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Quote of the Day: “An independent filmmaker’s only hope of survival is to do something the mainstream studios can not or will not do”—Roger Corman, Hollywood’s king of B movies.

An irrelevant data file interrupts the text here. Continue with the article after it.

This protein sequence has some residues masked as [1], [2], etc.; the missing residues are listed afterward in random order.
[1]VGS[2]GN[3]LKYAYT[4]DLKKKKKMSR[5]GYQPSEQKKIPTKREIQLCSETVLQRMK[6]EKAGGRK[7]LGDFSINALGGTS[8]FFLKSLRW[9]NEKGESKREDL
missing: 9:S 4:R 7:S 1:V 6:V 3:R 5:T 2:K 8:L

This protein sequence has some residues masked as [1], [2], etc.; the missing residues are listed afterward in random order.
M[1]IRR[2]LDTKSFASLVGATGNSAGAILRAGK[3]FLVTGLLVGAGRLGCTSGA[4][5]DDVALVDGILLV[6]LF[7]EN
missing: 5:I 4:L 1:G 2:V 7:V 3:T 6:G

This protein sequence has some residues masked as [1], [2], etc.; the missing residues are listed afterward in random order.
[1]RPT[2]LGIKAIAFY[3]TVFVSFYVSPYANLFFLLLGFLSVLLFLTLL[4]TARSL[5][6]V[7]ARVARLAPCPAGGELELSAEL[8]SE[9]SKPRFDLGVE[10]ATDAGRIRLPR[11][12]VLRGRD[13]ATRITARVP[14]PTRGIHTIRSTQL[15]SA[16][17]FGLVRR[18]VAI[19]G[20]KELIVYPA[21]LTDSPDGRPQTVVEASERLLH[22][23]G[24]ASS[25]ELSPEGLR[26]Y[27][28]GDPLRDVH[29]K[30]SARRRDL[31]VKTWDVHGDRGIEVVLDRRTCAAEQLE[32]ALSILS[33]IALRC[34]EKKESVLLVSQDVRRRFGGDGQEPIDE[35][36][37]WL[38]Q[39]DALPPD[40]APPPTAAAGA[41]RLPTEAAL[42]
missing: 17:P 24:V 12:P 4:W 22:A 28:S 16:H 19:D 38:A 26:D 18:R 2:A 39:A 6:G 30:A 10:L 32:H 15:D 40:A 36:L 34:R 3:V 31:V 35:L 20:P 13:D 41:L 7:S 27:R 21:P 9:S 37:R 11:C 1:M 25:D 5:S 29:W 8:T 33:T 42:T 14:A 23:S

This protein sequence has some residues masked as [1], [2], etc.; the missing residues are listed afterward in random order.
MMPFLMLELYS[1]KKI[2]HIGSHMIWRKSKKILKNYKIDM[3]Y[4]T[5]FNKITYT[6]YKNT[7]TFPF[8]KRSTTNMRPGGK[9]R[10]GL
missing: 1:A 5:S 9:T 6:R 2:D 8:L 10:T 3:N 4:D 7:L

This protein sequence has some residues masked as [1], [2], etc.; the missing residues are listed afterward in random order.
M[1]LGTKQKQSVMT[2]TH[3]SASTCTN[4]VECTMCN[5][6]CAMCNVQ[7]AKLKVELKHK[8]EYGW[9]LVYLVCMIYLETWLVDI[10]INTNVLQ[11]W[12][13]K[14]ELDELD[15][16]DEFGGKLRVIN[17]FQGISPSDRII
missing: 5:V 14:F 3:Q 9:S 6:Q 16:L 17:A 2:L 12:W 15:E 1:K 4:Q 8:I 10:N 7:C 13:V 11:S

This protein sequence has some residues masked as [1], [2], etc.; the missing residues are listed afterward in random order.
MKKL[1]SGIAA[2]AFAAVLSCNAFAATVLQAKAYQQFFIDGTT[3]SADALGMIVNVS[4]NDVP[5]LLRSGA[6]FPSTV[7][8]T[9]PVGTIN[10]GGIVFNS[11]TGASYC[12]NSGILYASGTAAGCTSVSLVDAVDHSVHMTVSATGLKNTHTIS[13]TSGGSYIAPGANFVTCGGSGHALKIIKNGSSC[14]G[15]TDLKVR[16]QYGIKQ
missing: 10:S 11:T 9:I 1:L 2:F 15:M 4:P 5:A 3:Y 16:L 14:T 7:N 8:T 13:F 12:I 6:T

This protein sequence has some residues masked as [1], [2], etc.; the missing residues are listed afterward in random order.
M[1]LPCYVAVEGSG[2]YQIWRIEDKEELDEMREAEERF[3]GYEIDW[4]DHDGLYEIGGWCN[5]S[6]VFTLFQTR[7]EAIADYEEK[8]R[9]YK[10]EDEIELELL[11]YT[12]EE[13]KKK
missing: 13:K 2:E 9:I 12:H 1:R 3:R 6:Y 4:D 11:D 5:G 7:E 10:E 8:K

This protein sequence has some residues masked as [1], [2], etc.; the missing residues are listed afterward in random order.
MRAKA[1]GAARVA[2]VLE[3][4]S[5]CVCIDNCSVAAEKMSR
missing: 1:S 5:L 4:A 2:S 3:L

Let’s start by explaining what a pimpmobile was. If you take a look at the ‘70s films listed in this post, you’re going to see a lot of them, rolling jukeboxes cruising the ghetto streets of south Chicago, south-central Los Angeles, Philadelphia, and above all, New York City’s Harlem, for many years the unofficial capital of Black America. A pimpmobile was a big luxury car, usually a Cadillac Eldorado or Lincoln Continental, tricked out with garish accessories that boasted of money to burn. It was the ride par excellence of the urban criminal class, with no attempt to remain inconspicuous. On the contrary, it was as conspicuous as the Batmobile. It bragged to the world: I’m the king of the city. Nobody can stop me. Not white society, not the law, not my enemies in the streets. No one. That’s what the era of ‘70s Blaxploitation movies was all about—a young man’s fantasy of women, riches, limitless power, and revenge.